The USEF has named the 2015 Eventing 25 riders, and we’re excited to get to know each of them with a series of profiles on EN. These young riders are the future of our sport in the U.S., so remember their names and join us in giving them the recognition they deserve. Keep checking back for new profiles. Go Eventing 25!
Calvin Ramsay was surprised to find his name on the Eventing 25 list. At 17, he thought he was too young and inexperienced to be chosen. Now, he can’t wait for his first training session with Leslie Law next week in Ocala, Florida.
“I was able to train with him a bit before Young Riders in the summer,” Calvin said. “I really like his instruction. He understands the horses well. I felt like I learned a lot when I was lessoning with him. I’m pumped for that.”
Calvin has three active competition horses: Hoodwink (2*), Flintstar (2*), and MacGilly Cuddy (Prelim). He has decided to take Hoodwink, an experienced 14-year-old Thoroughbred cross that he’s been competing since 2012, to the training sessions. Calvin describes him as “extremely ADD,” and is hoping Leslie will be able to help him channel “Hoodie’s” energy a bit better, especially on the flat.
“I need help getting my dressage to look more like my warm up. It kind of falls apart, and it’s a combination of Hoodwink getting nervous when he goes away from the horses and me not exactly knowing how to deal with that.”
Hoodie may be tough on the flat, but his jumping has always made up for it. “He’s a solid jumper, loves his job and is full of life,” Calvin said. “He’s one of the funnest horses to jump that I’ve ever sat on.”
Coming Over to ‘the Dark Side’
Calvin’s parents, Court and Kylie Ramsay, founded Pharview Stables when Calvin was just a toddler. So while he’s been around horses for as long as he can remember, he didn’t always event. “My dad wanted me to start in the hunter world so I could get a good eye and learn the basics of counting strides.”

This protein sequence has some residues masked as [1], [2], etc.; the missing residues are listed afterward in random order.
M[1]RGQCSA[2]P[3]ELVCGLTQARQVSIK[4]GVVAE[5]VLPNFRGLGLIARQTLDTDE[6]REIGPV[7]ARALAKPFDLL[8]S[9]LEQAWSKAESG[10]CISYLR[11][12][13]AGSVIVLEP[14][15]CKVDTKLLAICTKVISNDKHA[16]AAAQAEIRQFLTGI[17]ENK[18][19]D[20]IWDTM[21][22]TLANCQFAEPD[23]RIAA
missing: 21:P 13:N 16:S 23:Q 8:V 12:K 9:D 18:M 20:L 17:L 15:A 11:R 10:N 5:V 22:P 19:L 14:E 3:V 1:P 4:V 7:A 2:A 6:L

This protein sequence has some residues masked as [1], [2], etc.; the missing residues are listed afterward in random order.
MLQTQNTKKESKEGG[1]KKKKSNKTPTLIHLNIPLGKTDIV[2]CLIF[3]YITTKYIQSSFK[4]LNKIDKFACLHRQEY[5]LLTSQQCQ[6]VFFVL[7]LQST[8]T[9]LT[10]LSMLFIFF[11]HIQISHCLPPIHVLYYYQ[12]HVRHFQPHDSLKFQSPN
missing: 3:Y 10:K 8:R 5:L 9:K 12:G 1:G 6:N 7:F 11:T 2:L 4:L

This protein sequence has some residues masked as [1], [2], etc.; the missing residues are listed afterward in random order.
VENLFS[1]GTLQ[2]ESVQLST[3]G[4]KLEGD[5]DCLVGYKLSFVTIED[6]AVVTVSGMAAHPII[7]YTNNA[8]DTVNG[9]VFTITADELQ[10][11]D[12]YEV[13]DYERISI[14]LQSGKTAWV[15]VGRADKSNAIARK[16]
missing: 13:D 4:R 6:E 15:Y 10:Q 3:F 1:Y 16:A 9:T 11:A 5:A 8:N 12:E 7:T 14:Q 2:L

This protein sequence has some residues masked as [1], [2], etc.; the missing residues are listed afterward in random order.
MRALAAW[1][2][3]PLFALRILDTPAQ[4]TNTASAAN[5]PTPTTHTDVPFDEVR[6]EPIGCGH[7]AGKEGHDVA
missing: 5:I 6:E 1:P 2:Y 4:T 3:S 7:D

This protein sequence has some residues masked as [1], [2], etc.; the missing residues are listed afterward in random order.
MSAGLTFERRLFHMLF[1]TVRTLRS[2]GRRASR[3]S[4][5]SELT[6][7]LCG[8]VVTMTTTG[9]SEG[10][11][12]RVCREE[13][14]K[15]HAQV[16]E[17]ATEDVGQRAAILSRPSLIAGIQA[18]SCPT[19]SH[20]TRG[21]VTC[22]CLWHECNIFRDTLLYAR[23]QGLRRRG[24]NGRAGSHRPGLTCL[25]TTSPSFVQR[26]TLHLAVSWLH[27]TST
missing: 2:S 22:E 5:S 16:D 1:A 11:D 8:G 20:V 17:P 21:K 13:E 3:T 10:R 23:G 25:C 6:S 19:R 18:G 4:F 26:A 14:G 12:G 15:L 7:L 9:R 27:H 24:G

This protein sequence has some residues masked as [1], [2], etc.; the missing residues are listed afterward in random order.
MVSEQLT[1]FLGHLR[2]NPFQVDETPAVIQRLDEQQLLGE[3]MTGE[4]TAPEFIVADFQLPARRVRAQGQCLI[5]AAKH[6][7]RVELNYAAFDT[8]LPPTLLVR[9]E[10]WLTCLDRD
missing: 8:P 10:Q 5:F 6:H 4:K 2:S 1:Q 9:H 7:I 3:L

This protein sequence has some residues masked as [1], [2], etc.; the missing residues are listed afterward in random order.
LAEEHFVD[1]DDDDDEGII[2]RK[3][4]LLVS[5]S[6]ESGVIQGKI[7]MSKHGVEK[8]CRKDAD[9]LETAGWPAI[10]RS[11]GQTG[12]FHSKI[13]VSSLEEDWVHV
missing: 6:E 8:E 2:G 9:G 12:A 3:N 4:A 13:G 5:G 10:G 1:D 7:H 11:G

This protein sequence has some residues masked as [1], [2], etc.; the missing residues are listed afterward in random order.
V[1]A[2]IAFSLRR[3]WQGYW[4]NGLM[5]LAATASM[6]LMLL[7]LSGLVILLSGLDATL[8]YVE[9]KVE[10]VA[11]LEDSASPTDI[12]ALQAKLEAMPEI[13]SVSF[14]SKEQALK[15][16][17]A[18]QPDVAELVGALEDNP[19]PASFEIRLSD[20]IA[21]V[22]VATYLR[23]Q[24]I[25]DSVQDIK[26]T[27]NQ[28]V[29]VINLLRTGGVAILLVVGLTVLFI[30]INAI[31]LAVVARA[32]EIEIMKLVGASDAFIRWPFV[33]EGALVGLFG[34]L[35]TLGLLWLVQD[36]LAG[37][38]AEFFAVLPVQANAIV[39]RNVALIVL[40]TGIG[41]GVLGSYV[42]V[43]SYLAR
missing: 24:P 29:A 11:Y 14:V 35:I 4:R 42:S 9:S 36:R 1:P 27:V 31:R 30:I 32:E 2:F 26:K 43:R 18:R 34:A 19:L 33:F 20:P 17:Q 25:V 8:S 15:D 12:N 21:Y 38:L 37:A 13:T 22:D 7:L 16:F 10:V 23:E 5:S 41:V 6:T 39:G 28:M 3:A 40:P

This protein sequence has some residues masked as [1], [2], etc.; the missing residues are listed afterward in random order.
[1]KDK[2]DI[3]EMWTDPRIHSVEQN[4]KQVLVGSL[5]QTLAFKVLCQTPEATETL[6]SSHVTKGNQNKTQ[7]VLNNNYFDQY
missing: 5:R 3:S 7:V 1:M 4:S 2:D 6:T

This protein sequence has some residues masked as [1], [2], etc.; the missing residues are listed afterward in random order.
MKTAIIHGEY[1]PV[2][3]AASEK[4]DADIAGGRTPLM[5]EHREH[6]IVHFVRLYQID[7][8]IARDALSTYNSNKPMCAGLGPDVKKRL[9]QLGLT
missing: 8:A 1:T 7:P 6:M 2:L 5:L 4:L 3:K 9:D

When he did eventually do his first event around age 12, he didn’t take to it right away as many of us do. “For a while I hated cross country because the pony I had was a hunter jumper queen,” Calvin laughed. “She didn’t want to go through water and logs were not okay.”
Once he paired up with a pony that had some eventing experience and showed him how fun cross country can be, Calvin gave the “hunter jumper queen” to his little sister and never looked back.
Calvin’s first big eventing win was when he was just 14. He and Landmark’s Miss Liberty, an Irish Sport Horse mare, won the Junior Novice division at the 2011 American Eventing Championships.
Please enjoy this most adorable video of his post-win interview with me:
“Liberty was a great horse. She really taught me to not commit with my shoulders because the second I did that there was no chance she would jump. She taught me a lot.”
But his best career moment so far, he said, was riding for Area III at the 2014 NAJYRC,where he won an individual silver and team gold medal in the two-star.
“That was the first time I’d ever been part of a team. I wasn’t riding for myself, so if I screwed up it was not just me that would be bummed out,” Calvin said. “At first I was so mad at myself because my dressage was horrible. Nicole Doolittle told me to chill, that we’re all in this together.”
Getting in Sync
Calvin was riding Flintstar, a horse with international team experience. Even though they were 15th after dressage, they were ultimately the only pair in the division to finish on their dressage score, vaulting them into second place and solidifying the gold for the team.
Flintstar and Calvin met during the Thanksgiving holiday in 2013. While they eventually found success at Young Riders the following summer, as Calvin recounted the time it took for them to “get in sync,” it was clear the horse made him work for it.
“Of course he’s experienced much more than I have,” Calvin said. “We had this attitude with each other: you’re not going to listen to me and I’m not going to listen to you. Over time I was able to be more quiet with my aids which really helped. The slightest movement of my hand was an aid in his book.
“Our dressage can get better of course. He loves show jumping and cross country and I do too. We do pretty good at that.”
Calvin would really like to go Advanced this summer but said it depends on the progress he makes in dressage.
“I know Hoodwink has the scope to jump Advanced. We’ve jumped Advanced before at home, but we’re working out the lead changes. That’s kind of been the big block in between Intermediate and Advanced.
“I know Flint can do it, but it is a matter of can he and I do it? Probably, if I work hard.”
Long term, Calvin doesn’t have any plans. He’s spent most of his teenage years actively competing on multiple horses. As a high school junior, it’s now time to start thinking about college. “I want to go as far as I can go before college,” he said. “The big question is if I want to buckle down and do college and get a job or if I want to juggle college with a riding career.”
Whatever route he chooses to take, we wish him the very best!